Anthony Pompliano: "Can't believe I even have to say this, but the noise is just FUD. The underlying thesis hasn't changed at all. This week should be wild. Get some rest while you can :)"
Scott Melker: A lot of bottom signals, and still believe 29k was it.... but I’ve been wrong quite a few times. Either way, anticipating some relief."
Tyler and Cameron Winklevoss: "Feels oversold. Buying the dip just got better."
Barry Silbert: "Where the crypto market goes from here is completely dependent on the stock market over the next couple weeks. The ultimate source of value is so ambiguous that it has a lot to do with our narratives rather than reality."
Outlook: While recent headlines can try to ascribe meaning to the recent selloff, those reasons have been bubbling for some time, while the HODL crowd will dub them FUD (fear, uncertainty and doubt). On Friday, China reiterated its intent to crack down on digital assets, the U.S. Treasury Department announced plans for large crypto transactions to be reported to the government, and Elon Musk continued to post mixed messages over Twitter. A bigger item to consider is just how sensitive markets can be when sentiment changes, or the store of value for a currency that can display daily swings of 10% to 30%. (31 comments)
Virgin Galactic (SPCE) conducted a successful test flight of its VSS Unity spacecraft on Saturday after it was carried to 44K feet by the VMS Eve aircraft. From there, it climbed rapidly to the edge of space at three times the speed of sound, while founder Sir Richard Branson was present to watch the liftoff from Spaceport America in New Mexico. Shares of Virgin Galactic advanced 22% in the two sessions prior to the spaceflight test, and are up another 26% to $26.48 in premarket trade on the latest development.
What it means: The flight puts the company one step closer to developing the space tourism industry after a December attempt that was cut short by an electromagnetic interference issue. Galactic needs to pass two remaining FAA milestones before it receives a license for conducting regular spaceflights and has two remaining tests to finish the development of its SpaceShipTwo rocket system. The next spaceflight test will carry four Galactic employees to test the spacecraft's cabin, while the last test will fly Richard Branson. From there, the company will earn revenues from paying passengers (the first mission has been purchased by the Italian Air Force to conduct microgravity experiments). (131 comments)
"These lay out a pathway to commercial flight operations in 2022, which are paramount for positive EBITDA and create an attractive re-entry point for the stock and supports our Buy rating," UBS analyst Myles Walton wrote in a research note. "Limited investible options to participate in the growing commercial space economy has created a supply/demand dynamic that has had an outsized effect on [Virgin Galactic's] performance."
Go deeper: Virgin Galactic has about 700 customer reservations on its books, most of which were sold at a price of $200K to $250K per ticket several years ago. The company is currently gauging demand on its website, which allows users to register their interest in a future flight. Galactic intends to reopen sales for commercial ticket sales during 2021 following Branson's maiden space voyage.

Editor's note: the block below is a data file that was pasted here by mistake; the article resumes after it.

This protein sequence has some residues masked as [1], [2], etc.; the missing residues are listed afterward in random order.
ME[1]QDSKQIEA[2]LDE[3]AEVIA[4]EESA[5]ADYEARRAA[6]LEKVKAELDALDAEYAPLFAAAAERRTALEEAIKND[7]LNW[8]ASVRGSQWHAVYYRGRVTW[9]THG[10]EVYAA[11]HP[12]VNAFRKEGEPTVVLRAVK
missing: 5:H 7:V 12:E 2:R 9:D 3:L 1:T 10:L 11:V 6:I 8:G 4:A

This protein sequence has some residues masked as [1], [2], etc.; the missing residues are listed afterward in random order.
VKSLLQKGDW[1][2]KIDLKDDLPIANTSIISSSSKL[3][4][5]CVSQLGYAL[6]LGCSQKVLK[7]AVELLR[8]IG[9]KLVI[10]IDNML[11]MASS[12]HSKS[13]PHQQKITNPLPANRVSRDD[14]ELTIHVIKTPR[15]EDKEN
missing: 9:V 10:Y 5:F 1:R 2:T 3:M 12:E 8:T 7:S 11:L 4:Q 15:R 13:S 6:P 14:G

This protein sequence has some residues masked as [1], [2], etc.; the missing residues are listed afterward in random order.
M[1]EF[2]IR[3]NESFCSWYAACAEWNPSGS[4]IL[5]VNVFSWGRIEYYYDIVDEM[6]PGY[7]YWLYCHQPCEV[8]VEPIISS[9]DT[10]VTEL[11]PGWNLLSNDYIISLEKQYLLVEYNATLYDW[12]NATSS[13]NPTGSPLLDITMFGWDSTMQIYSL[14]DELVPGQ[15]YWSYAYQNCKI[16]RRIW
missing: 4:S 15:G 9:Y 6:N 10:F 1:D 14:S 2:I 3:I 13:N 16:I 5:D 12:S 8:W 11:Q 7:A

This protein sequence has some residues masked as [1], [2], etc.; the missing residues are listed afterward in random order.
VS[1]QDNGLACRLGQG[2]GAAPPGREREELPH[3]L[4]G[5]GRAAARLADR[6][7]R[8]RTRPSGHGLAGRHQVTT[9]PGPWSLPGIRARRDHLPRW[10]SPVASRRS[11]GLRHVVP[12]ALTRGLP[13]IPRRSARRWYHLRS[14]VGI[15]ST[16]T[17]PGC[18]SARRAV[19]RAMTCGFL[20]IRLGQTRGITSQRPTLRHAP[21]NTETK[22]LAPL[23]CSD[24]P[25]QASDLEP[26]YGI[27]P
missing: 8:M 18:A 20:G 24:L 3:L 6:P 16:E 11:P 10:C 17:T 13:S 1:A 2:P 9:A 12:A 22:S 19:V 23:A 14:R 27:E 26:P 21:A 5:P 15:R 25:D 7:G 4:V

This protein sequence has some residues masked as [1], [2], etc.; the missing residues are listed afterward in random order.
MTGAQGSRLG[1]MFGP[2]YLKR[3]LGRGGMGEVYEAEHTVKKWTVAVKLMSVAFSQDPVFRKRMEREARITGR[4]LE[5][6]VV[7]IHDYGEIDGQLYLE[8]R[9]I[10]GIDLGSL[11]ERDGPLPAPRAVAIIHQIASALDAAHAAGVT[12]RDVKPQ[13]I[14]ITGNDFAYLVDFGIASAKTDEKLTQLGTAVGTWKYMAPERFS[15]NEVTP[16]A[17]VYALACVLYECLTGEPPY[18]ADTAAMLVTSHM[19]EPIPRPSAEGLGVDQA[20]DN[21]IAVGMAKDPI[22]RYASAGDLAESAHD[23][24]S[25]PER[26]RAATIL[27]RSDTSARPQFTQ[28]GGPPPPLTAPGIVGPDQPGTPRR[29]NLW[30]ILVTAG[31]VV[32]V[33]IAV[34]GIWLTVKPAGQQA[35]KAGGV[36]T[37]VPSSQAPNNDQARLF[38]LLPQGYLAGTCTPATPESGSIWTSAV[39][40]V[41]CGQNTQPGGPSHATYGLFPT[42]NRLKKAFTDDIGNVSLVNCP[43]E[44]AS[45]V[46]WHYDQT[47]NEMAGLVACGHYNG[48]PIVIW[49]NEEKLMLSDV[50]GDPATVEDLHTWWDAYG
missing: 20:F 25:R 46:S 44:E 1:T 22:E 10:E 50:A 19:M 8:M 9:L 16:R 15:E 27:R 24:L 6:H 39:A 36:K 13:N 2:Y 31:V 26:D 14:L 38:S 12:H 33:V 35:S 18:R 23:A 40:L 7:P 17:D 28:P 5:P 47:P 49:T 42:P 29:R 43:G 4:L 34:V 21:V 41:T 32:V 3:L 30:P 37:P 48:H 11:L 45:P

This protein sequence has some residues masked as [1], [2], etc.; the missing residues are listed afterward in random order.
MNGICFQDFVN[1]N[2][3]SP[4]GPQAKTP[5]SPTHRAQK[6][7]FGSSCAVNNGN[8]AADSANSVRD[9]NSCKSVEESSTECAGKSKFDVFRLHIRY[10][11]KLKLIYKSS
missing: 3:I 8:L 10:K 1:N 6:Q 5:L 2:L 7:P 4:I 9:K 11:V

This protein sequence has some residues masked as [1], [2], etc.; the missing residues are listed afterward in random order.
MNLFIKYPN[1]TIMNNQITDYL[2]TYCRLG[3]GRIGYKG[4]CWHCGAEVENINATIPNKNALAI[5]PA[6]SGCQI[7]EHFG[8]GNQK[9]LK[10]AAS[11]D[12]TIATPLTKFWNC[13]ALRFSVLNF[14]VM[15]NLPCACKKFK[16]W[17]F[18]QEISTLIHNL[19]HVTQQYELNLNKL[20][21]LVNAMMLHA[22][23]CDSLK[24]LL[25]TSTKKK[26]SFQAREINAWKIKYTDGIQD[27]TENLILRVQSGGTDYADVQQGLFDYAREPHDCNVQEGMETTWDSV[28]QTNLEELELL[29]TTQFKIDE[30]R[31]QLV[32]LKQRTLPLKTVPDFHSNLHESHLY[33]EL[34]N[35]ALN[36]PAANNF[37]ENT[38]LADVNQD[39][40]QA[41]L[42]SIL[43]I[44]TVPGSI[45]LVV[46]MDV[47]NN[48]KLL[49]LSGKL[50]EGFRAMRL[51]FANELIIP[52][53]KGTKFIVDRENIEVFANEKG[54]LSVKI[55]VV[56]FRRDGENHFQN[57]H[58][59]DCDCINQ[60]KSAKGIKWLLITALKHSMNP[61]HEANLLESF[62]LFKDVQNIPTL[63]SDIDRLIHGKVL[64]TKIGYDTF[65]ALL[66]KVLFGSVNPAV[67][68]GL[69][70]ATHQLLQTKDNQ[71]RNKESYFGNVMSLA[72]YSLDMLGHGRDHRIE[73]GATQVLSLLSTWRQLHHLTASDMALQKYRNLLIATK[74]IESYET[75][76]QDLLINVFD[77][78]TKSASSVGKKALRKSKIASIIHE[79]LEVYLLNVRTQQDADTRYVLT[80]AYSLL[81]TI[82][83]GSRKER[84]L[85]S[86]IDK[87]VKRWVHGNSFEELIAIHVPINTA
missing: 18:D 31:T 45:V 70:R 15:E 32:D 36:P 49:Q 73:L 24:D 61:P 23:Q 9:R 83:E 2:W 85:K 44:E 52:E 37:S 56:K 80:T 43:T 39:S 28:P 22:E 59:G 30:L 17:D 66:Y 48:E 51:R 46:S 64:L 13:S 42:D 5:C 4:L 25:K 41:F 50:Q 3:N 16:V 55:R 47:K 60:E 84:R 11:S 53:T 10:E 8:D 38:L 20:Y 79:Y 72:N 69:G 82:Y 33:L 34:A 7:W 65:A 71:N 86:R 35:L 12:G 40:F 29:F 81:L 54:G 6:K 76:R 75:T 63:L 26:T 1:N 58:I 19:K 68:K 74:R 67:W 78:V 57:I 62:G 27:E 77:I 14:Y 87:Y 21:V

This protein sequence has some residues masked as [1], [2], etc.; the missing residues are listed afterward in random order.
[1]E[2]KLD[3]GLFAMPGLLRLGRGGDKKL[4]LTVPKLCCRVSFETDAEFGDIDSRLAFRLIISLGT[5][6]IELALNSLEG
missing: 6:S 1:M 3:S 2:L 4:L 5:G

Looking to get some bipartisan support, the Biden administration has reduced the size of its infrastructure proposal to $1.7T from $2.25T. Funding for the package would remain the same - raising the tax rate on wealthy Americans and large companies that can "afford a modest increase to pay for middle-class jobs." The counteroffer is still about triple a competing proposal from Senate Republicans, which recently offered a plan to spend $568B over five years, though a separate $300B transportation bill was also unveiled in the Senate over the weekend.
"In our view, this is the art of seeking common ground," White House Press Secretary Jen Psaki told reporters. "This proposal exhibits a willingness to come down in size, while also staying firm in areas that are most vital to rebuilding our infrastructure and industries of the future, and making our workforce more competitive with China."
What changed? The Biden administration agreed to cut the funding request for broadband to match the Republican offer and reduce the proposed investment in roads, bridges and major projects to come closer to the number of the GOP. Some original spending areas on research & development, supply chains, manufacturing and small business would also shift to other legislative efforts like the CHIPS Act and the Endless Frontier Act. Psaki said the White House will share the complete specifics of the proposal pending the outcome of current discussions and negotiations.
Go deeper: While both sides agree on the need to update American infrastructure, there's a stark difference between Democrats and Republicans on how economies grow and what effects or outcomes will result from all the spending. The Biden administration feels that the higher investment will result in higher wages and would restore the U.S.'s competitive edge in the world. The GOP is more fearful of long-term inflation and would rather minimize taxes and other barriers for business so that the lower cost leads them to hire and expand their investment. (137 comments)
What else is happening...
Quiet weekend shows cinema bounce back facing early hurdles.
U.S. House plans Monday hearing on SPACs and direct listings.
Cathie Wood says deflation will boost growth stocks next.
Energy producers fear Biden executive order on climate financial risk.
Commerce Department moves to double tariffs on Canadian softwood lumber.
U.S. set to downgrade Mexico's aviation safety rating.
In Asia, Japan +0.2%. Hong Kong flat. China +0.3%. India +0.2%.
In Europe, at midday, London +0.2%. Paris +0.1%. Frankfurt +0.4%.
Futures at 6:20, Dow +0.5%. S&P +0.5%. Nasdaq +0.6%. Crude +1.7% to $64.64. Gold +0.3% at $1882. Bitcoin +6.9% to $36827.
Ten-year Treasury Yield -1 bps to 1.62%
Today's Economic Calendar